Visit the Web site for EPA's WasteWise program.
Get involved with your local or state recycling organization. For a list of state organizations, visit the National Recycling Coalition's Web site.
Buy recycled-content products. Visit the Web site for EPA's Comprehensive Procurement Guidelines for lists of manufacturers of recycled-content products.
Improve the efficiency of your collection program. An EPA resource entitled Getting More for Less: Improving Collection Efficiency [Adobe PDF, 880 KB, about PDF] (EPA530-R-99-038) explains several important strategies for improving efficiency as well as case studies of communities that have reaped the benefits of improved solid waste collection.
Practice full cost accounting (FCA). Visit the FCA Web site for more information on using FCA to assist with identifying and assessing the costs of solid waste management.
Identify opportunities to increase recycling rates. Visit Pennsylvania's Web site for examples of local government projects in Pennsylvania to help meet or exceed the state's 35 percent recycling goal. Also, view EPA's guidance on measuring the success of your state or local recycling program.
Recycle at home. Find out if there is a recycling program in your community. If so, participate in the program by separating and putting out your recyclables for curbside pickup or taking them to your local drop-off or buy-back center.
Shop smarter. Use products in containers that can be recycled in your community and items that can be repaired or reused. Also, support recycling markets by buying and using products made from recycled materials.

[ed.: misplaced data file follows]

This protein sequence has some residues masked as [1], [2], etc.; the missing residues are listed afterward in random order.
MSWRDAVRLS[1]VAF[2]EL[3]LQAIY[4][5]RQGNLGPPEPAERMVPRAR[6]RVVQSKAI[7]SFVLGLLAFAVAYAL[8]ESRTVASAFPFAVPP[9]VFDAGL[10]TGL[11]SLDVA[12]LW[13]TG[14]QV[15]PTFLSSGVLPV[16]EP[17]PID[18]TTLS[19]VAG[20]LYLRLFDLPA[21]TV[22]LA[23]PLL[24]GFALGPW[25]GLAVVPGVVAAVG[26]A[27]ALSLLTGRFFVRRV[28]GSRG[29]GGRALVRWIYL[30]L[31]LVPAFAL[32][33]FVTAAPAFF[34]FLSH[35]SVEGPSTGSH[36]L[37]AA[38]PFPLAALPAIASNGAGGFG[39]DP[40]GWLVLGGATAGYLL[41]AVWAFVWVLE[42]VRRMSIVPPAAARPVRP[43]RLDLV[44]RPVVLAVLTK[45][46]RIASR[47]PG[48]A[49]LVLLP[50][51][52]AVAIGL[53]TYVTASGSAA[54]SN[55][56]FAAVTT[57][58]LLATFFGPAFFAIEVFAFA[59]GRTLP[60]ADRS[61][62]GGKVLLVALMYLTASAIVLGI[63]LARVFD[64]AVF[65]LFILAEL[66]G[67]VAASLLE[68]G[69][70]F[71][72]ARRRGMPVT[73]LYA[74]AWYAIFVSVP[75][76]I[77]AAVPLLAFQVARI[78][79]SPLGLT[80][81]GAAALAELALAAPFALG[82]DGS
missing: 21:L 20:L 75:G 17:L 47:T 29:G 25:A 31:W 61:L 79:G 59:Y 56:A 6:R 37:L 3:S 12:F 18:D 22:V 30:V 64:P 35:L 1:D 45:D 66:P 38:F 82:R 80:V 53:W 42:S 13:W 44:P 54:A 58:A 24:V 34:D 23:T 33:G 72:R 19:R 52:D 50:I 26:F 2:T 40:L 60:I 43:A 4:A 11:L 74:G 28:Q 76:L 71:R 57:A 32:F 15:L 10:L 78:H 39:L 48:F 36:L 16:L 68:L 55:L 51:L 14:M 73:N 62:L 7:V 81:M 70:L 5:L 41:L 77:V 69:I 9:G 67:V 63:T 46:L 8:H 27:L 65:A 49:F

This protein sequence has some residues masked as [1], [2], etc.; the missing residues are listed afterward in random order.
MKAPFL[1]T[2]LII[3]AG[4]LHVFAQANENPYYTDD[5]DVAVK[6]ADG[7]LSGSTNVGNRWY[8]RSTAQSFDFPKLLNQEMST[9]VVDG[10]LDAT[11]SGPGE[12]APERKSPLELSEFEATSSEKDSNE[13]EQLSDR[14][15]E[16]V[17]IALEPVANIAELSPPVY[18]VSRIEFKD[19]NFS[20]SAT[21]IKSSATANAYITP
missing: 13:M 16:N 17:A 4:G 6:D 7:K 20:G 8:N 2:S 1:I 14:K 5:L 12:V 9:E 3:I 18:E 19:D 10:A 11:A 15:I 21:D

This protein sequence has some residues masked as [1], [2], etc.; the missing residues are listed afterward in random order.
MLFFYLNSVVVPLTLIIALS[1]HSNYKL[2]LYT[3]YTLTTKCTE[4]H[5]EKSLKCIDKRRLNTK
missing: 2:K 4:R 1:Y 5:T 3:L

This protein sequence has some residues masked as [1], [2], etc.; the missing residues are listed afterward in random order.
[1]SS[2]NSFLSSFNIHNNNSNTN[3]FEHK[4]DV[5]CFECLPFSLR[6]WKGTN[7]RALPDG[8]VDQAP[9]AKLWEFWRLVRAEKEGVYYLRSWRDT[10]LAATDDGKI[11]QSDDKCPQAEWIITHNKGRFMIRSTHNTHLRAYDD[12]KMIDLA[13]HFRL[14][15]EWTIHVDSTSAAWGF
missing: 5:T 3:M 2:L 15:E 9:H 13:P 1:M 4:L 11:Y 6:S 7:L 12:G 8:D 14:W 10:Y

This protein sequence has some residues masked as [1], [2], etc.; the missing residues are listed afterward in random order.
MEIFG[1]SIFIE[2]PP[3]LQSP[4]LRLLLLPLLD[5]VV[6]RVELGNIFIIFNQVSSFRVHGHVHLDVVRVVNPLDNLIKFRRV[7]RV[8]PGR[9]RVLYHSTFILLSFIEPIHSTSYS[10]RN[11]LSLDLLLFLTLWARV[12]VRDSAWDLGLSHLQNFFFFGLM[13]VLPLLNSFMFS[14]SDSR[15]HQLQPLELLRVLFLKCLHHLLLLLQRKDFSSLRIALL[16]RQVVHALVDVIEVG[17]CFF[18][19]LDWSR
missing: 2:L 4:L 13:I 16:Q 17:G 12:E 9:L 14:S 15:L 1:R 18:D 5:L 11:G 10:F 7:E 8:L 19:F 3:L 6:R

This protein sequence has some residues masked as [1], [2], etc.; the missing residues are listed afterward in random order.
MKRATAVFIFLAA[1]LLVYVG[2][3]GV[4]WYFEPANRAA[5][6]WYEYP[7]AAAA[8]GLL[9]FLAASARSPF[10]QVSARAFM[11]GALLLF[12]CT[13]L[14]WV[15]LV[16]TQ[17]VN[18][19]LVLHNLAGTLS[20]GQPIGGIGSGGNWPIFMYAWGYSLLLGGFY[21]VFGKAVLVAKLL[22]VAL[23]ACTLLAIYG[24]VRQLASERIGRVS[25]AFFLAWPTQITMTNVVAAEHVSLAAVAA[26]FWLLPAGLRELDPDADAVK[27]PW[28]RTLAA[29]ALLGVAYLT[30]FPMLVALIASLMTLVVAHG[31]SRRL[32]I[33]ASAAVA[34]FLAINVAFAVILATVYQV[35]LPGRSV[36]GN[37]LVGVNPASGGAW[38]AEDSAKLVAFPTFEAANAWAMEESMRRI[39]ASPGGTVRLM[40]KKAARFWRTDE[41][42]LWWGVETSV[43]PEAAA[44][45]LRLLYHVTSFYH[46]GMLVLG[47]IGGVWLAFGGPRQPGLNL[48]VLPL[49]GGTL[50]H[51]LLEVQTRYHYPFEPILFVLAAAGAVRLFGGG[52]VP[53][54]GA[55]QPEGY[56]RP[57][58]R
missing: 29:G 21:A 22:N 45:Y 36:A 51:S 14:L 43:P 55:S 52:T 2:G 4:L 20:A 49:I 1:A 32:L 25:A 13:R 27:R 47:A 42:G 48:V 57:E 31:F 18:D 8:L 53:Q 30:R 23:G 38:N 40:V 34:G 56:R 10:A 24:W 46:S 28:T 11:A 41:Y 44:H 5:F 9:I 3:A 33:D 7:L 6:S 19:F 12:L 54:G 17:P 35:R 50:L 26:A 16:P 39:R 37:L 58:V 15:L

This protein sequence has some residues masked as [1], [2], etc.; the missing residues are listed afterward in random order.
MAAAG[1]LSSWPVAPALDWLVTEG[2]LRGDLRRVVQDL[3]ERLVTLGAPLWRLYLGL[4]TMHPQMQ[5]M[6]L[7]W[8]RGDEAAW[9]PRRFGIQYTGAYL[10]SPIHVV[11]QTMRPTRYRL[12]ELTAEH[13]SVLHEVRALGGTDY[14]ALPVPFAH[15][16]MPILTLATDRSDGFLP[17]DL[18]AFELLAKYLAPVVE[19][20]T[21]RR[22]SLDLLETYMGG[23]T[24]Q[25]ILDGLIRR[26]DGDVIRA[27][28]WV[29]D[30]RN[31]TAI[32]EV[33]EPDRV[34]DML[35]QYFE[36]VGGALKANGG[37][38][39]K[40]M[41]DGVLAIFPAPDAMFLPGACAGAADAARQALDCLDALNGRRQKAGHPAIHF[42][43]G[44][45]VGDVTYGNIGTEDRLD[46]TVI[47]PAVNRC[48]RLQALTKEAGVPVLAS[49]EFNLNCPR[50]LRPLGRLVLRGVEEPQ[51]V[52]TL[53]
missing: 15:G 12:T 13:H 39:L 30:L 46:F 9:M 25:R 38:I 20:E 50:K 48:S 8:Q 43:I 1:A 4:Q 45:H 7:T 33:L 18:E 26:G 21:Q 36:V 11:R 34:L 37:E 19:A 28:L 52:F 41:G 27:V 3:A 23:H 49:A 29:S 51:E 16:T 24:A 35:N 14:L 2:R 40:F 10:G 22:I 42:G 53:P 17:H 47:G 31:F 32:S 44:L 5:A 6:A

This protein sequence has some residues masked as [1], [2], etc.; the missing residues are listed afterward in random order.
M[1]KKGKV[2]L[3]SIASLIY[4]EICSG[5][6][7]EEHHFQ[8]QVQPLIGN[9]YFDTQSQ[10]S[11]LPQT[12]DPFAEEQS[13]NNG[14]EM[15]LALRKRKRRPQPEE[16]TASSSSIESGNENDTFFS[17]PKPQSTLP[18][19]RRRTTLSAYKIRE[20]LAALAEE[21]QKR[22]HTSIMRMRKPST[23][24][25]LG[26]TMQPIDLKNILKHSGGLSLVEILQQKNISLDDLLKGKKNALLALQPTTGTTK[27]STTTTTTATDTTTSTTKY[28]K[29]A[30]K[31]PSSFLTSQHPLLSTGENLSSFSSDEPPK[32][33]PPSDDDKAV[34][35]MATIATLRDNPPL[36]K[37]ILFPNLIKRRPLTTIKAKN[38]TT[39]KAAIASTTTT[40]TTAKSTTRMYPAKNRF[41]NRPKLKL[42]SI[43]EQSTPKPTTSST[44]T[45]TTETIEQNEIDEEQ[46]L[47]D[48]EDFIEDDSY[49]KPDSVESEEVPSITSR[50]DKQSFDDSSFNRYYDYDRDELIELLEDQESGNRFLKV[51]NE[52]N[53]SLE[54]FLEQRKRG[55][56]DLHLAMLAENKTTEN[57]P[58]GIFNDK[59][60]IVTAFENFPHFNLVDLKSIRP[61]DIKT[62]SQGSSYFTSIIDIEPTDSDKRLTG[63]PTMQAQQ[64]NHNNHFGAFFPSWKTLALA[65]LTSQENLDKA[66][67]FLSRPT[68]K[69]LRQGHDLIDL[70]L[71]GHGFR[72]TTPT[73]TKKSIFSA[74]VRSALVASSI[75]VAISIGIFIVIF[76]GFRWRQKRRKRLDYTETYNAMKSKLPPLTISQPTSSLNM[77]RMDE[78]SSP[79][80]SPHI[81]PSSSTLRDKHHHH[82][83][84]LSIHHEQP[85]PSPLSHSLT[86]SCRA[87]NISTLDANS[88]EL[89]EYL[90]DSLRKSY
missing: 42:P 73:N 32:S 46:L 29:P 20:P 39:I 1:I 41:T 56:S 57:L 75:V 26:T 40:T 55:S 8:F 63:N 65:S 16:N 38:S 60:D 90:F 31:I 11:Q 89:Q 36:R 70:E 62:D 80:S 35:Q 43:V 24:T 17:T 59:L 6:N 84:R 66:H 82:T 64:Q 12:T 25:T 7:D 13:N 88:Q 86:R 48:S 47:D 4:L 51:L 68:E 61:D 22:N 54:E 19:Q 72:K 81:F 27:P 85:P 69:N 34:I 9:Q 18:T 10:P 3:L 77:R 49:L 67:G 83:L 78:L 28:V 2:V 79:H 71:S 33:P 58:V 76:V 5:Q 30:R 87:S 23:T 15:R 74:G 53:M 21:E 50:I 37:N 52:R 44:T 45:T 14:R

- Recycle on the Go! Look for recycling places in public spaces. If you can't find a recycling place, ask the responsible authority to look into installing one so you can recycle on the go.
The MSW Programs Page lists a variety of EPA recycling-related programs.
EPA has compiled a list of recycling-related publications
900 19th St. NW, Suite 300
Washington, DC 20006
Phone: 202 862-5100
Fax: 202 862-5164
American Forest and Paper Association
1111 19th Street, NW, Suite 800
Washington, DC 20036
Phone: 202 463-2700
American Plastics Council
1801 K Street, NW, Suite 701-L
Washington, DC 20006-1301
Association of Postconsumer Plastic Recyclers
1300 Wilson Boulevard
Arlington, VA 22209
Phone: 703- 741-5578
Glass Packaging Institute
740 East 52nd Street
Indianapolis, IN 46205
Phone: 317 283-1603
Fax: 317 923-9906
Institute for Local Self-Reliance
2425 18th Street, NW
Washington, DC 20009
Phone: 202 232-4108
Fax: 202 332-0463
Institute for Scrap Recycling Industries
1325 G Street, NW, Suite 1000
Washington, DC 20005
Phone: 202 737-1770
Fax: 202 626-0900
National Association for PET Container Resources (NAPCOR)
PO Box 1327
Sonoma, CA 95476
Phone: (707) 996-4207
Fax: (707) 935-1998
National Recycling Coalition
1727 King Street, Suite 105
Alexandria, VA 22314-2720
Phone: 703 683-9025
Fax: 703 683-9026
Polystyrene Packaging Council
1801 K Street NW, Suite 600K
Washington, DC 20006-1301
Phone: 202 974-5321
Fax: 202 296-7354
Rechargeable Battery Recycling Corporation
1000 Parkwood Circle
Atlanta, GA 30339
Steel Recycling Institute
680 Andersen Drive
Pittsburgh, PA 15220-2700
Phone: 412 922-2772, 800 876-7274
Fax: 412 922-3213
1200 Pennsylvania Avenue, NW
Washington, DC 20460